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Multistate Outbreak of Salmonella Oranienburg Infections Linked to Good Earth Egg Company Shell Eggs (Final Update)

Posted November 9, 2016 3:30 PM ET

This outbreak appears to be over, but it is a reminder to always follow food safety steps to handle and cook eggs safely to avoid foodborne illness from raw eggs.

Highlights

  • Read the Recall & Advice to Consumers, Restaurants, and Retailers >>
  • This outbreak appears to be over, but it is a reminder to always follow food safety steps to handle and cook eggs safely to avoid foodborne illness from raw eggs.
  • CDC, the Missouri Department of Health and Senior Services and Department of Agriculture, several states, and the U.S. Food and Drug Administration (FDA) investigated a multistate outbreak of Salmonella Oranienburg infections.
    • Eight people infected with the outbreak strains of Salmonella Oranienburg were reported from three states.
    • Two ill people were hospitalized, and no deaths were reported.
  • Epidemiologic, laboratory, and traceback investigations identified shell eggs distributed by Good Earth Egg Company of Bonne Terre, Missouri as the likely source of this outbreak.
  • On October 3, 2016, Good Earth Egg Company recalled all of its shell eggs because they have the potential to be contaminated with Salmonella.
    • The recall includes all shell eggs produced by this company with sell by dates of 10/8/16 and earlier.
    • The recalled eggs were distributed throughout the Midwest, including Missouri, Illinois and Kansas, to supermarkets, wholesalers, restaurants, institutions, and direct sales to customers.
  • CDC recommends that consumers do not eat and restaurants and retailers do not serve or sell recalled shell eggs distributed by Good Earth Egg Company.

Outbreak Summary

Introduction

CDC worked with public health and regulatory officials in Missouri, several other states, and the U.S. Food and Drug Administration (FDA) to investigate a multistate outbreak of Salmonella Oranienburg infections.

Public health investigators used the PulseNet system to identify illnesses that were part of this outbreak. PulseNet, coordinated by CDC, is the national subtyping network of public health and food regulatory agency laboratories. PulseNet performs DNA fingerprinting on Salmonella bacteria isolated from ill people by using techniques called pulsed-field gel electrophoresis (PFGE) and whole genome sequencing (WGS). CDC PulseNet manages a national database of these DNA fingerprints to identify possible outbreaks.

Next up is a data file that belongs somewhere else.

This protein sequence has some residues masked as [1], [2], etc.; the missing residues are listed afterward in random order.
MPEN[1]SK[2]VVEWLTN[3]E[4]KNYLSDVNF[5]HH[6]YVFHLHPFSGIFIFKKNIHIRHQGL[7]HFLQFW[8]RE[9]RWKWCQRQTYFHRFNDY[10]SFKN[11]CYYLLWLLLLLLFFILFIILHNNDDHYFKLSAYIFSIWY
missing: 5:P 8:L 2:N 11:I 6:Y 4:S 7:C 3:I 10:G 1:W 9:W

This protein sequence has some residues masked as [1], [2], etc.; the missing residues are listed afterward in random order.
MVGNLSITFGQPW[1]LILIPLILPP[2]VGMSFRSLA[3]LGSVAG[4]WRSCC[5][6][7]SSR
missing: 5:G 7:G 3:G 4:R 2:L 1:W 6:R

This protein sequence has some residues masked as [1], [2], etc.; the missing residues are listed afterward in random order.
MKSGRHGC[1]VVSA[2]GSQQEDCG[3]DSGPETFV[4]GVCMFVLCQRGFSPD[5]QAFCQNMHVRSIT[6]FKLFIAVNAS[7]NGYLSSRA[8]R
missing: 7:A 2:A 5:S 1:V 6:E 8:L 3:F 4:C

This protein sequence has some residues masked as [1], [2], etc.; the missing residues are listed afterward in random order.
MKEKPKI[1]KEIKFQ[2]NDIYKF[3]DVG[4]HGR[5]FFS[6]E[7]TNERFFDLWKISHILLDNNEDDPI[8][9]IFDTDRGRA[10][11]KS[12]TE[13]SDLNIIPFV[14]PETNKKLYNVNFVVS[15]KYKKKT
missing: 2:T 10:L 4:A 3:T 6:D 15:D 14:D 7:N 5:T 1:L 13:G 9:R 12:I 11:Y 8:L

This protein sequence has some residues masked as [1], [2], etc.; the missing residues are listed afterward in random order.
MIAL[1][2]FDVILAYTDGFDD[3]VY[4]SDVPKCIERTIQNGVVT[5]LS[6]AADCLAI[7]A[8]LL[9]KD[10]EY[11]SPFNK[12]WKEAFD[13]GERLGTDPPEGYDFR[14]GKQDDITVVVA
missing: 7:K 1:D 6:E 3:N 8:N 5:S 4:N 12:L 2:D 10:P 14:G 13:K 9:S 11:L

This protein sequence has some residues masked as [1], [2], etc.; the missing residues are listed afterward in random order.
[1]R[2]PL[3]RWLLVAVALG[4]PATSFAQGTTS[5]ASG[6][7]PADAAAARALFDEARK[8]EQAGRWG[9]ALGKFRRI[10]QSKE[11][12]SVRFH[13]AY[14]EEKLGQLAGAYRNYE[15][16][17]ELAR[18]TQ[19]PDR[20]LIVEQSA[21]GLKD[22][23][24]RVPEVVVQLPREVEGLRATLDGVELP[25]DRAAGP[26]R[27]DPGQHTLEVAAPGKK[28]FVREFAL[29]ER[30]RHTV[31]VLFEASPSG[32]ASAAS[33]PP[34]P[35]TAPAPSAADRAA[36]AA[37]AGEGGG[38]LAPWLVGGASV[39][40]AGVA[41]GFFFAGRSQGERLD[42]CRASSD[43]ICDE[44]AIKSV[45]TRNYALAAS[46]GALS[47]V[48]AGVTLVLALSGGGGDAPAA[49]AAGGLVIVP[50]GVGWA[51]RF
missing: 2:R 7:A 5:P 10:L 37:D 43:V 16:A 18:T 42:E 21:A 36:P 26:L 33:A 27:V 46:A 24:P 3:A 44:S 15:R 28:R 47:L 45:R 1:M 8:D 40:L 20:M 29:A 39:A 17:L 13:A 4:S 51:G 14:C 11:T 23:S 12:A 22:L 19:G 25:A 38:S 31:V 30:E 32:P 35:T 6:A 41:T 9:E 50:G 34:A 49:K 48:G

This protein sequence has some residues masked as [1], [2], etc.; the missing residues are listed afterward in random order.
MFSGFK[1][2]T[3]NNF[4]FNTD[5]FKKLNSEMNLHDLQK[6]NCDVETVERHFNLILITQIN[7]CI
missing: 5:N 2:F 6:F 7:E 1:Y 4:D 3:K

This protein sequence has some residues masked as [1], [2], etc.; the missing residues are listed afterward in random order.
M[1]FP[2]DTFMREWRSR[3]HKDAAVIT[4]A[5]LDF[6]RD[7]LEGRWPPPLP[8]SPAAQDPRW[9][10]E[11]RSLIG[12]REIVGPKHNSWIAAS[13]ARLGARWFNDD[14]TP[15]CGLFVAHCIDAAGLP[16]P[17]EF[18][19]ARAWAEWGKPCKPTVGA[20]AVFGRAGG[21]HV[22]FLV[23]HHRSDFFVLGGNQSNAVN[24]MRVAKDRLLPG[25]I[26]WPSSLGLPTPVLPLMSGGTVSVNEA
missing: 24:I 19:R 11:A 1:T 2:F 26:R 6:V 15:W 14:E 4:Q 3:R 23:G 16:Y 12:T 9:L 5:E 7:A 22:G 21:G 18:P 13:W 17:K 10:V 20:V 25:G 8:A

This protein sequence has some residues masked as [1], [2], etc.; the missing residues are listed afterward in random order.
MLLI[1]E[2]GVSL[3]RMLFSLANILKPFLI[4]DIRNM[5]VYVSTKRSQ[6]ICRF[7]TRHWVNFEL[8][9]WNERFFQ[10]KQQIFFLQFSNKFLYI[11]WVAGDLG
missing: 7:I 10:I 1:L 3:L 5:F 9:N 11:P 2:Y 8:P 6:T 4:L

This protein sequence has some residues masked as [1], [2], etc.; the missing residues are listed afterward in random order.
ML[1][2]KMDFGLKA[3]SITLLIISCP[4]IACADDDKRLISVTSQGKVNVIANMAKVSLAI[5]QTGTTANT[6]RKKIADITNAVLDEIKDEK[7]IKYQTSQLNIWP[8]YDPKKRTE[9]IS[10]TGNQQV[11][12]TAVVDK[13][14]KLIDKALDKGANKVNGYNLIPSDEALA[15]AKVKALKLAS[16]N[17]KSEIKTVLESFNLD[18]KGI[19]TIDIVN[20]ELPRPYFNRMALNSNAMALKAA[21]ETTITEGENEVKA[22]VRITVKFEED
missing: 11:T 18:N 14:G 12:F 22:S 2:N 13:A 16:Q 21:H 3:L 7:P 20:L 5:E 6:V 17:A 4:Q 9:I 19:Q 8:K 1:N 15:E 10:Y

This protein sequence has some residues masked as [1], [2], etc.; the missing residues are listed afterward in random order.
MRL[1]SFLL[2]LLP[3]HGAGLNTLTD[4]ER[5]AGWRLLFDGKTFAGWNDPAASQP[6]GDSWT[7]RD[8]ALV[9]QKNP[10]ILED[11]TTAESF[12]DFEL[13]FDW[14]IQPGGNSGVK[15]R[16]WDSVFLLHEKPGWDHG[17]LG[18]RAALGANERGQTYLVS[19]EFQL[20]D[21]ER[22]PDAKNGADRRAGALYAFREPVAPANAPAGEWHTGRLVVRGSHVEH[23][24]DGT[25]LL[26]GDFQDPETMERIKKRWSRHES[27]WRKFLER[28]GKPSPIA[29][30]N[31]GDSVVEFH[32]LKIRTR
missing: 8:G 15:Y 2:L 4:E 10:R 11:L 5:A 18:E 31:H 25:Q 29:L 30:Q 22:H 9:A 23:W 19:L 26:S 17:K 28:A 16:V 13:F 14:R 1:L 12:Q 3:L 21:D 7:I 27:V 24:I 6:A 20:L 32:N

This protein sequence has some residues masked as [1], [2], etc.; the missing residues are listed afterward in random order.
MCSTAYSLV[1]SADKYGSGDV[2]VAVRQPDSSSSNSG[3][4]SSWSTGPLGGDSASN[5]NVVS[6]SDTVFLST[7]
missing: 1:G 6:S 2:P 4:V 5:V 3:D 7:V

Eight people infected with the outbreak strain of Salmonella Oranienburg were reported from three states. A list of states and the number of cases in each can be found on the Case Count Map page.

Among people for whom information was available, illnesses started on dates ranging from April 23, 2016 to August 24, 2016. Ill people ranged in age from 1 year to 85, with a median age of 44. Sixty-three percent of ill people were female. Among seven people with available information, two (29%) were hospitalized. No deaths were reported.

Whole genome sequencing showed that isolates from ill people are closely related genetically to one another. This close genetic relationship means that people in this outbreak are more likely to share a common source of infection.

The strain of Salmonella Oranienburg in this outbreak is closely related genetically to a Salmonella Oranienburg strain from a 2015 outbreak linked to the Good Earth Egg Company. In the 2015 outbreak, 52 people infected with the outbreak strain were reported from six states. In response to the 2015 outbreak, Good Earth Egg Company recalled all of its shell eggs on January 9, 2016.

Investigation of the Outbreak

Epidemiologic, laboratory, and traceback investigations identified shell eggs distributed by Good Earth Egg Company of Bonne Terre, Missouri as the likely source of this outbreak.